TV review: Netflix drama ‘Bloodline’ is glossy but dull

Chandler and Cardellini are sister and brother in Bloodline.

Two and a half stars

Bloodline Season 1 available March 20 on Netflix.

Netflix’s new drama Bloodline has such a great cast and such impressive production values, it’s easy to give it a pass for being so dramatically inert. Created by the Damages team of Todd A. Kessler, Daniel Zelman and Glenn Kessler, Bloodline features a similar structure, starting with vague unease and flashing forward to the apparent violent death of a major character, with the bulk of the action moving slowly toward that inevitable disaster. The three episodes of Bloodline available for review move slowly indeed, and very little of the main narrative is particularly exciting. The story might pick up as the season goes on (and binge-watchers won’t have to wait long to find out), but if Damages is any indication, it may also build to a disappointing anticlimax.

But how about that cast, huh? Friday Night Lights’ Kyle Chandler is a mixture of brooding and upstanding as John Rayburn, one of four heirs to a hotel dynasty in the Florida Keys. John’s seemingly stable family unravels (eventually) thanks to the return of his black-sheep brother Danny (Ben Mendelsohn, Animal Kingdom), whose presence agitates sister Meg (Linda Cardellini), youngest brother Kevin (Broadway actor Norbert Leo Butz), father Robert (Sam Shepard) and mother Sally (Sissy Spacek) in different ways. All of the main cast members are strong, with Chandler, Mendelsohn, Cardellini and Butz creating a realistic dynamic among siblings with very different personalities but a long shared history.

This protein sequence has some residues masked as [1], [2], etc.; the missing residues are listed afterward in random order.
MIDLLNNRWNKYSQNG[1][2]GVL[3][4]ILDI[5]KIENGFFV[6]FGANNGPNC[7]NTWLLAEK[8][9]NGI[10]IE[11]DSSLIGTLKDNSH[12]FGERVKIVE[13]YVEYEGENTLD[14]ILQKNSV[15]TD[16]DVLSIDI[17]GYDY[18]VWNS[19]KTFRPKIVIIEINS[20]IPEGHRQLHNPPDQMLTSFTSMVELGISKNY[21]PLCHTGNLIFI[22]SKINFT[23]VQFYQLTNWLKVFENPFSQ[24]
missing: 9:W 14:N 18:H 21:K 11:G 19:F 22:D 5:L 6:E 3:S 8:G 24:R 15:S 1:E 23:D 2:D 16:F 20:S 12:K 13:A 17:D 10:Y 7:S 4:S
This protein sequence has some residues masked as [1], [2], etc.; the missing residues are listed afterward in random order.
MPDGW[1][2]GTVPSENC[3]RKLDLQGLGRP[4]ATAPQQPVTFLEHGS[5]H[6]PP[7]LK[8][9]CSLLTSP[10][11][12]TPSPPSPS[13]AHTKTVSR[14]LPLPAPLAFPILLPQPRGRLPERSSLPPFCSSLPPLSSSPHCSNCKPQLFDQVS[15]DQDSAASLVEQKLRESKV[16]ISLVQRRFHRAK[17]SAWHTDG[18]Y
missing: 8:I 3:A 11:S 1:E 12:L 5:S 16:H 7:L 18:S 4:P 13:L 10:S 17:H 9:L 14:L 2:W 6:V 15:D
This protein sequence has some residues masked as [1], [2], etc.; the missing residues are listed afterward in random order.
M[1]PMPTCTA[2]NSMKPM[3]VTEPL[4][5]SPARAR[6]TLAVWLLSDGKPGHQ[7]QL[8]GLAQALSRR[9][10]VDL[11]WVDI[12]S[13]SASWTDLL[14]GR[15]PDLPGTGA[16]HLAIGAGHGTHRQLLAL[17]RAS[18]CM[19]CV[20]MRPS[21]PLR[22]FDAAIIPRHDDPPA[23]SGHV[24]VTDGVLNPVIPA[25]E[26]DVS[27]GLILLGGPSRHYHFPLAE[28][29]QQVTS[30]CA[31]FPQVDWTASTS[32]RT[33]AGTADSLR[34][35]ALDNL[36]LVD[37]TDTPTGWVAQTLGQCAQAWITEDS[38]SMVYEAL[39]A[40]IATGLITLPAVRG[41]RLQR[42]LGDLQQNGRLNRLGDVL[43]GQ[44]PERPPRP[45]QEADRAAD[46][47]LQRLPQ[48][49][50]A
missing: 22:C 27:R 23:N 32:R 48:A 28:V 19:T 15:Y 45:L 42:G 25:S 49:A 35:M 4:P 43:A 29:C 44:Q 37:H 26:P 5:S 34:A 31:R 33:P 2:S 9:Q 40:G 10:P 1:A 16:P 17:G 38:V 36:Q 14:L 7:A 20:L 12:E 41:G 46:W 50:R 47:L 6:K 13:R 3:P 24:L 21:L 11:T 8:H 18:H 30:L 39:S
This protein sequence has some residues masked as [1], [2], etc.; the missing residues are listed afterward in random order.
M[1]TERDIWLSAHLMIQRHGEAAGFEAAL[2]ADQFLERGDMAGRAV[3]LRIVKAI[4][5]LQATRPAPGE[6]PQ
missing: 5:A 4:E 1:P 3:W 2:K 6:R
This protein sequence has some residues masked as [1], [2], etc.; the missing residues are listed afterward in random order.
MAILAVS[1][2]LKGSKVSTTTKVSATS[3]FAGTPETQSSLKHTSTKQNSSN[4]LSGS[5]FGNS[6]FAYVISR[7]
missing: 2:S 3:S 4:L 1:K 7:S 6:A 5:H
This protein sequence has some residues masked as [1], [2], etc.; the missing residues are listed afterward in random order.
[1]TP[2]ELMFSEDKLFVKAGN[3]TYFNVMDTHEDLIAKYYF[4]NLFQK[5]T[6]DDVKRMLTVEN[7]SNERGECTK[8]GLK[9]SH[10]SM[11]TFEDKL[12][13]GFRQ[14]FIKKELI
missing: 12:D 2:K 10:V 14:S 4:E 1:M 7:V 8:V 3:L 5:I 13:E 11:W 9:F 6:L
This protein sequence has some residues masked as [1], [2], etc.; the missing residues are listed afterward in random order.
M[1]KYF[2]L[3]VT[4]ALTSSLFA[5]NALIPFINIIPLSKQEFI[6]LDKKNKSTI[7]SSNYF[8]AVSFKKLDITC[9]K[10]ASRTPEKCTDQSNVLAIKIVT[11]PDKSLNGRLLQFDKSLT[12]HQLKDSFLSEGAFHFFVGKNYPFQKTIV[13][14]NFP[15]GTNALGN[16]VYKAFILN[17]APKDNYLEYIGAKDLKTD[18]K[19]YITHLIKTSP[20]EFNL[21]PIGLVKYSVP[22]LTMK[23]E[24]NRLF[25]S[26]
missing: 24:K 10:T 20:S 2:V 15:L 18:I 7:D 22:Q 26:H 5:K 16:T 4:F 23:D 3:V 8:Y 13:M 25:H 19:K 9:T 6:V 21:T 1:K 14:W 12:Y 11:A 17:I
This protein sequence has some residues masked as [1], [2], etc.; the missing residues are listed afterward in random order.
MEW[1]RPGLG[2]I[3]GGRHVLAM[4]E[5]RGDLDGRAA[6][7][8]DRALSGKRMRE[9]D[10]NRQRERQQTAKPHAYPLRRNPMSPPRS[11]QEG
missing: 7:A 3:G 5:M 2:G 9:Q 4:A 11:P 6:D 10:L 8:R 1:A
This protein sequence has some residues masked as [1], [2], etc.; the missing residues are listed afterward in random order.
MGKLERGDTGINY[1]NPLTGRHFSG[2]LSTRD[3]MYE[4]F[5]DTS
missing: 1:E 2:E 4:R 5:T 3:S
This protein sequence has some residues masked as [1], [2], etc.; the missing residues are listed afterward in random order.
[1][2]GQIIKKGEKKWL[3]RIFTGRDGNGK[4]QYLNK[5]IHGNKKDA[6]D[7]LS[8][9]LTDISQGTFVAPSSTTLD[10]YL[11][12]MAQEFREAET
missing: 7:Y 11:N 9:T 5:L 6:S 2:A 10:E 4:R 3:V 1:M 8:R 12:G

The show’s directors also make great use of the Florida Keys setting, with the heat and humidity radiating off the screen (the visual style is the only indication of the fun pulp potential of the material, which is generally taken way too seriously). But from a plot standpoint, Bloodline is completely flat, using its shifting timelines as a trick to make mundane developments seem more ominous than they really are. In the second episode, the show skips over an apparently pivotal scene, so that the characters can spend the rest of the episode arguing about what really happened. At the end, we return to the scene, to discover that … things happened exactly as the one character present claimed. All of that fancy misdirection, and in the end it amounts to nothing.

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